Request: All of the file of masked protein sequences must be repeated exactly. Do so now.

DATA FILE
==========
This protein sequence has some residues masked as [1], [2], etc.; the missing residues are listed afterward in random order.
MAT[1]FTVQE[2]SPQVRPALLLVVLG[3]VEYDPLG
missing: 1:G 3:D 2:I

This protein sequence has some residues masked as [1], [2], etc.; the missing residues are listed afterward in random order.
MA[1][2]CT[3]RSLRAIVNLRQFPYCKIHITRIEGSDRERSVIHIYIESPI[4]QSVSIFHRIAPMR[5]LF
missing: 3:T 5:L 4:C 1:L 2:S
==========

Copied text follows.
This protein sequence has some residues masked as [1], [2], etc.; the missing residues are listed afterward in random order.
MAT[1]FTVQE[2]SPQVRPALLLVVLG[3]VEYDPLG
missing: 1:G 3:D 2:I

This protein sequence has some residues masked as [1], [2], etc.; the missing residues are listed afterward in random order.
MA[1][2]CT[3]RSLRAIVNLRQFPYCKIHITRIEGSDRERSVIHIYIESPI[4]QSVSIFHRIAPMR[5]LF
missing: 3:T 5:L 4:C 1:L 2:S